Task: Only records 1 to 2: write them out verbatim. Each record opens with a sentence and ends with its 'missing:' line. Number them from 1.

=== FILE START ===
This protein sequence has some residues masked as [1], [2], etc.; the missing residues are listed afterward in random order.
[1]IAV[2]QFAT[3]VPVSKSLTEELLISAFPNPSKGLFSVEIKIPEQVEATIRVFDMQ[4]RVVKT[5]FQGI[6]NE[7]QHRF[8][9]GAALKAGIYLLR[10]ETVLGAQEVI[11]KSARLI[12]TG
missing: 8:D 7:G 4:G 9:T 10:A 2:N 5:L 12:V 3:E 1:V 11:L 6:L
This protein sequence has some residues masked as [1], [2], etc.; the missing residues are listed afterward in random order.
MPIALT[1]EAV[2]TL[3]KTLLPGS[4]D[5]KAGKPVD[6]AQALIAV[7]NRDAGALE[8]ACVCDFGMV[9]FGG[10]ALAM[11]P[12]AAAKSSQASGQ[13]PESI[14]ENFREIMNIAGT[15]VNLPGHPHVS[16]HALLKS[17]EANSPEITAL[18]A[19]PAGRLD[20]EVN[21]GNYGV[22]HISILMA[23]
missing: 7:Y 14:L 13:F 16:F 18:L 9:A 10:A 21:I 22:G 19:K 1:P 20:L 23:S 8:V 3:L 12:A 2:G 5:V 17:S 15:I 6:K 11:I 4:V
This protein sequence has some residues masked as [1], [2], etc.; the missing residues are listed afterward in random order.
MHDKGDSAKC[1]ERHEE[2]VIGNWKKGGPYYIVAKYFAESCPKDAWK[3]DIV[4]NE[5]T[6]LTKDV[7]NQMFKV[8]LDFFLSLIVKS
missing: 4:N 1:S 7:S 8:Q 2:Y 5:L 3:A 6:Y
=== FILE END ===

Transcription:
This protein sequence has some residues masked as [1], [2], etc.; the missing residues are listed afterward in random order.
[1]IAV[2]QFAT[3]VPVSKSLTEELLISAFPNPSKGLFSVEIKIPEQVEATIRVFDMQ[4]RVVKT[5]FQGI[6]NE[7]QHRF[8][9]GAALKAGIYLLR[10]ETVLGAQEVI[11]KSARLI[12]TG
missing: 8:D 7:G 4:G 9:T 10:A 2:N 5:L 12:V 3:E 1:V 11:L 6:L
This protein sequence has some residues masked as [1], [2], etc.; the missing residues are listed afterward in random order.
MPIALT[1]EAV[2]TL[3]KTLLPGS[4]D[5]KAGKPVD[6]AQALIAV[7]NRDAGALE[8]ACVCDFGMV[9]FGG[10]ALAM[11]P[12]AAAKSSQASGQ[13]PESI[14]ENFREIMNIAGT[15]VNLPGHPHVS[16]HALLKS[17]EANSPEITAL[18]A[19]PAGRLD[20]EVN[21]GNYGV[22]HISILMA[23]
missing: 7:Y 14:L 13:F 16:F 18:L 9:A 10:A 21:I 22:G 19:K 1:P 20:L 23:S 8:V 3:L 12:A 2:G 5:V 17:S 15:I 6:K 11:I 4:V